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Unalaskans Pack City Hall To Ponder Pot Stores

Greta Mart

Dozens of residents came to City Hall this week to express their views on commercial marijuana sales on the island. For two hours straight Monday night, Unalaskans spoke their minds. They listened respectfully as their neighbor or coworker did the same. 

Many said they are against allowing a store to open here. 15 people urged the city council to "opt out," or pass a local law to prevent a retail marijuana store from opening.

"When Proposition 2 was voted into law, I understand that individual municipalities were left with the right to opt out of participation in such commercial establishments. And I strongly recommend that the city of Unalaska do so," Lisa McConnell said. "Not all that is permissible is beneficial. And I'd like to encourage you, as my representatives, to exercise our community's right to opt out."  

An equal number of residents said they were in favor of commercialization. Another 15 people spoke of their strong support for retail marijuana sales in Unalaska and encouraged the city council not to stand in the way.

"This is a hard topic. And I think what's making hard is because there's so many people's feelings in here, that are saying why should have marijuana or why we shouldn't. Well, that right there is not the topic," said a woman who did not identify herself. "The topic is marijuana is already legal. The topic is commercialization of marijuana, regulation in Unalaska. Do I feel it should be? Yes! The reason why is because I don't want it in the drug dealer's hands."

The crowd filled council chambers until almost every seat was taken at the start of the meeting. A handful of people stood the entire two hours at the back of the room. Mayor Shirley Marquardt served as facilitator, bringing the mic to any one who wished to speak.

Some of the 30-plus speakers said just a few words about their stance on the topic; others read lengthy prepared statements. Opinions often expanded to include philosophical, moral, medicinal and sociological aspects of the plant.

Some questioned how a marijuana store would impact the commercial fishing industry, on which the community is so dependent. A commercial fisherman said allowing a pot shop would lead to widespread failings of pre-employment or on-the-job drug tests. Despite the legality of recreational marijuana use in Alaska, he said, seafood harvesting and processing companies continue to consider marijuana an illegal and prohibited drug. 

"You're going to have more crime in the community," Phyllis Whittern said. "You're going to have industry that has a huge problem that was mentioned early on, with people who lose their jobs and then are left in this community because they don't have a way out. How is it going to impact the businesses? We own a business. Having employees smoking at lunchtime. Or whatever. What are going to be the regulations?"

Several speakers prefaced their comments by saying they had not intended to speak at the public forum, but were moved to do so by what they hear from others.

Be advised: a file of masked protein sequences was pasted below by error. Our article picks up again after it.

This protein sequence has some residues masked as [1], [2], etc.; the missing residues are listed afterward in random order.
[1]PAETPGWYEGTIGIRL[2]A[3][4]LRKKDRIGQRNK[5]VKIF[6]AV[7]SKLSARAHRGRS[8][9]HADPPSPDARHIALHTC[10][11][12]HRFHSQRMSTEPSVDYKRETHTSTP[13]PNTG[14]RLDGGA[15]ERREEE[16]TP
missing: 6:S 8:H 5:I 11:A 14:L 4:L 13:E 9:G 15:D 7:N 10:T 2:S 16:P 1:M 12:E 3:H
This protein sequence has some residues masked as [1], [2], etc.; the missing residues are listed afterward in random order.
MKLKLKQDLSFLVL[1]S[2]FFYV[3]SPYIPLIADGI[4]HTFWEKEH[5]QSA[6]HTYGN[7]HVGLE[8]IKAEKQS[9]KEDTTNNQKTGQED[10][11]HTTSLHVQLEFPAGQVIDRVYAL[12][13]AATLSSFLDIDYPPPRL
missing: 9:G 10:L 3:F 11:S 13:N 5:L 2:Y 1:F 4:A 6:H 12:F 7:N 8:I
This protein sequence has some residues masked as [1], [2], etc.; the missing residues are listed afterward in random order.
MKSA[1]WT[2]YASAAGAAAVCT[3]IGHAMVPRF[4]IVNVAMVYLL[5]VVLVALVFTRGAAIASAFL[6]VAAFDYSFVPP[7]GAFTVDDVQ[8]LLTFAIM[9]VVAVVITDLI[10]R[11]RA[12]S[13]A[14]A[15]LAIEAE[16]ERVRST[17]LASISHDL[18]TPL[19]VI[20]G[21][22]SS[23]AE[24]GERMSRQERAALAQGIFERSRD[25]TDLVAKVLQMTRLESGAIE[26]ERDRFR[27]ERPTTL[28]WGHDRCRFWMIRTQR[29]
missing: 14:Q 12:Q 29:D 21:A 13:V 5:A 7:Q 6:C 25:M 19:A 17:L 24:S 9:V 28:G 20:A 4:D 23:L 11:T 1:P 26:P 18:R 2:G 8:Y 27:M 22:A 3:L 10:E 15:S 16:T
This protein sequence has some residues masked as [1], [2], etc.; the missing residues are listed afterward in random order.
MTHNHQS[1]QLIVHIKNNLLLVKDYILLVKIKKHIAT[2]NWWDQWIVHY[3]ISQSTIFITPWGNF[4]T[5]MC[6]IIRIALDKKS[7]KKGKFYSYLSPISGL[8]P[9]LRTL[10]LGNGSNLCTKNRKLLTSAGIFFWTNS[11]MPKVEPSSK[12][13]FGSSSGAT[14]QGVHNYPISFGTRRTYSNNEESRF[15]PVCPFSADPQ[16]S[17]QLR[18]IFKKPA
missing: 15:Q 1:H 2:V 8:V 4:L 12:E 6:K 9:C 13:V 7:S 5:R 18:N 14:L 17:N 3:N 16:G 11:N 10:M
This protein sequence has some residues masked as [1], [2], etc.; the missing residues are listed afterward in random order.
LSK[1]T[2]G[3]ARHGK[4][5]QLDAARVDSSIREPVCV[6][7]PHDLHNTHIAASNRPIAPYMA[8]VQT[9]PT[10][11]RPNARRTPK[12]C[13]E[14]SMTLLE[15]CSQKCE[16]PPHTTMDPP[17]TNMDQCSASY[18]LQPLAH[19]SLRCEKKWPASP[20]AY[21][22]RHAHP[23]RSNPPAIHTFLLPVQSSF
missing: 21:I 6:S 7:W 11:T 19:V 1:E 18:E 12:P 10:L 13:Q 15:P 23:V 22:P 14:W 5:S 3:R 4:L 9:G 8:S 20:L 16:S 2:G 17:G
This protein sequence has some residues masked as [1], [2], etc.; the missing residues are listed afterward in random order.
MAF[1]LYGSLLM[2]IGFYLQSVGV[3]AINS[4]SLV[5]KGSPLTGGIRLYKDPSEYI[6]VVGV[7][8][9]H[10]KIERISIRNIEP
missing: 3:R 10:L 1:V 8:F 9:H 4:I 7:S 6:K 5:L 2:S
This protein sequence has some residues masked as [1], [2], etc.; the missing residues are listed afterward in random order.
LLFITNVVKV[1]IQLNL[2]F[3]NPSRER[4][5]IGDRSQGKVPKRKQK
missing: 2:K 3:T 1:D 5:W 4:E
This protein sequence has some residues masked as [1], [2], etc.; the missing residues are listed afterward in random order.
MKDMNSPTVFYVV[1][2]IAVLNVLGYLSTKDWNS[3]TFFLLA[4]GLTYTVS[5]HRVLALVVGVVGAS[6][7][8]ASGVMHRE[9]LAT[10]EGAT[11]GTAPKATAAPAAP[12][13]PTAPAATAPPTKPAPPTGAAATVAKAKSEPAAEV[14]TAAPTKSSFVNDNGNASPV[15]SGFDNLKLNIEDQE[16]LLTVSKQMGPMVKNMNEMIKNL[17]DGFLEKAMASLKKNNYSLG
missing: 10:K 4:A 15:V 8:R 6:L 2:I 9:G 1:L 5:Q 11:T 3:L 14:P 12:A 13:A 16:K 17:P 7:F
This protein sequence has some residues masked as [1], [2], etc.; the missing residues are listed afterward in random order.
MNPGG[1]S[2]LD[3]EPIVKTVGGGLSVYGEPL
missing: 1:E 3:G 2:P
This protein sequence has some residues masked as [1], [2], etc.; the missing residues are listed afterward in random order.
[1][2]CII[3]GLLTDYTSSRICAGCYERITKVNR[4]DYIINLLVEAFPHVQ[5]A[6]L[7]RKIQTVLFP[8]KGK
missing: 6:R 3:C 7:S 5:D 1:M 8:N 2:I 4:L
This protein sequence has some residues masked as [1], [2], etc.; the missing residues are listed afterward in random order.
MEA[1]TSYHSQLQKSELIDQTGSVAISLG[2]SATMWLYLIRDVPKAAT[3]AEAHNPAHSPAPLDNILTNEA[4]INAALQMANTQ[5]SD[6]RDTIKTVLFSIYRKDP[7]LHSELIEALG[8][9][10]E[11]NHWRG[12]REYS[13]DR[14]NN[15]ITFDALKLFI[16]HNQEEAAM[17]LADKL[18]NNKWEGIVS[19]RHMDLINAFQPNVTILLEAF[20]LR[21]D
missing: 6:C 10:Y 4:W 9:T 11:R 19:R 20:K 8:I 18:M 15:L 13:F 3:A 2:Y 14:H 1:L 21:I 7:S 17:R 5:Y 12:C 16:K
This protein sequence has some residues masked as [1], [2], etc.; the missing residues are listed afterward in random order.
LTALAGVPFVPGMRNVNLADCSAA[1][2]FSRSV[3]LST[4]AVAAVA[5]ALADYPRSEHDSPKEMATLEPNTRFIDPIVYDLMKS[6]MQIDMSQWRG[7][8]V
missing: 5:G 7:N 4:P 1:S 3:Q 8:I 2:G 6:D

"As an elder of the community - I've been here for many, many years - I want to stand up and say, I believe in commercializing marijuana," Glenda Dupuy said. "Commercializing the sales of it, in a controlled - completely controlled environment, just like we do with our alcohol stores."

"If we don’t allow commercial marijuana in Unalaska then we need to get rid of every liquor store and bar in this town," said Disney Williams. "Otherwise we’d be hypocrites, especially if it’s under the guise of 'saving the children.'"

Many who spoke against marijuana commercialization said they didn't want to make it easier for children to gain access to the drug.

"A primary concern that I have is that the recreational use of marijuana and its promoters seem to be targeting children just like the cigarette companies used to do," Albert Burnham said. "There is clearly a movement to make marijuana use hip and cool. And products are being released like marijuana lollipops, that seem geared towards piquing the interest of young children."

According to city staff, "On the commercial side, a local government may prohibit the operation of any marijuana cultivation facilities, marijuana product manufacturing facilities, marijuana testing facilities, or retail marijuana stores or may enact ordinances or regulations to limit the total number of businesses, their hours of operation and other details of marijuana businesses such as the type of marijuana products available for sale."

If the city council decides not to pass any local laws prohibiting the production and/or sale of commercial marijuana in Unalaska, a retail shop could open as soon as mid-to-late May. Even with the city's blessing, starting up a retail operation on the island remains a formidable logistical and economical challenge.

The state's marijuana board must start accepting applications for business licenses on Feb. 23rd. 

Two attendees at Monday's night's forum vowed that if the council does vote to ban pot shops, residents will make sure to get enough signatures to put the question on a ballot and let the voters decide the issue.

A few speakers in favor of commercialization said they represented others who didn't want to appear in public to express their views. To that, the mayor said anyone was welcome to visit the city's website to fill out an online survey.

Monday night's session was a public hearing, and the city council took no action. It is expected the topic will be revisited at the Jan. 12 council meeting.

Greta Mart worked for KUCB in 2015 and 2016.
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